Arts theater review

No offense, but get out

Riveting and contemporary, ‘Between Riverside and Crazy’ premieres in New England

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Octavia Chavez-Richmond, Stewart Evan Smith, Tyrees Allen, Lewis D. Wheeler, and Maureen Keiller appear in SpeakEasy Stage's production of 'Between Riverside and Crazy.'
Courtesy of Nile Scott Studios

Between Riverside and Crazy
Written by Stephen Adly Guirgis
Directed by Tiffany Nichole Greene
Calderwood Pavilion at the Boston Center for the Arts
Sep. 14 – Oct. 13

Stephen Adly Guirgis’s trademark coarse-grained dialogue returns in the New England premiere of Between Riverside and Crazy, an explosive comedy about an ex-cop bitterly fighting against eviction and injustice. Mounted by SpeakEasy Stage, which previously staged Guirgis’s The Motherfucker with the Hat, the production is a thrilling and humorous depiction of urban life in New York with all of its challenges and contradictions.

Between Riverside and Crazy centers around Pops, played by Tyrees Allen, who lives in a rent stabilized apartment worth 10 times what he pays. Against the landord’s will, Pops houses his son Junior (Stewart Evan Smith), Junior’s girlfriend Lulu (Octavia Chavez-Richmond), and the ex-convict Oswaldo (Alejandro Simoes). The housing situation brings Pops into confrontations with his former NYPD partner, Detective O’Connor (Maureen Keiller), and her fiancée, Lieutenant Caro (Lewis D. Wheeler), as they battle over the settlement of the case which halted Pops’s career.  Rounding off the eclectic cast is the Church Lady (Celeste Oliva), who righteously condemns Pops’s way of life in her own unique fashion.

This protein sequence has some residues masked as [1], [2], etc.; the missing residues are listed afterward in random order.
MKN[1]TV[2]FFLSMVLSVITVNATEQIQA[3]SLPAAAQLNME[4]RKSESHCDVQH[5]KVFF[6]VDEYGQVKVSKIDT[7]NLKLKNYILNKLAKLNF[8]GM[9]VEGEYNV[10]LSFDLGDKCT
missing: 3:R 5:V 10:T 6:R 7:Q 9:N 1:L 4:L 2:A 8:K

The cast of this production is all-around excellent, especially in the case of Allen as Pops. Allen delivers a captivating performance that skillfully navigates both the fiery expletive-laden arguments as well as the tender confessions. Allen’s performance as a father figure is so convincing that it even extends meta-theatrically — while Pops acts as the bedrock for the other characters, Allen provides a solid foundation for the other actors and the production as a whole. Wheeler’s performance as Lieutenant Caro, one half of the self-proclaimed well intentioned yet ultimately malicious white couple, is also of special mention. While I found his friendly exchanges during the beginning a bit unnatural, his intensity in the later scenes is memorable and riveting. I was also rather impressed by the comedic timing of Chavez-Richmond and Oliva as they expertly mined for laughs despite the minor roles of their characters.

Design-wise, the most striking aspect of the production is the set’s width, creating a panoramic view for audience members closer to the stage. Most of the action in the play focuses on one side of the stage, so you never have to turn rapidly back and forth between characters. There can be some shifting during scene transitions, however, so there is a tradeoff in seating between intimacy and field of view that one might want to take into consideration. Aside from that, the set design conveys the disorganized and decrepit qualities of Pops’s apartment and how they reflect onto Pops’s character. The incidental music choices were also effective in evoking mood, especially during the play’s conclusion.

Underneath the raucous language and contemporary references, Between Riverside and Crazy richly explores themes of caretaking, adulthood, and the irrational complexities of human interaction. For example, Oswaldo’s opening speech about almonds from Whole Foods and Ring Dings skillfully foreshadows the importance of abandonment and the father-son relationship while excavating the world in which the characters live. Deceptively layered and thought-provoking, the SpeakEasy Stage production of Between Riverside and Crazy deftly captures the vigorous pulse of contemporary New York City.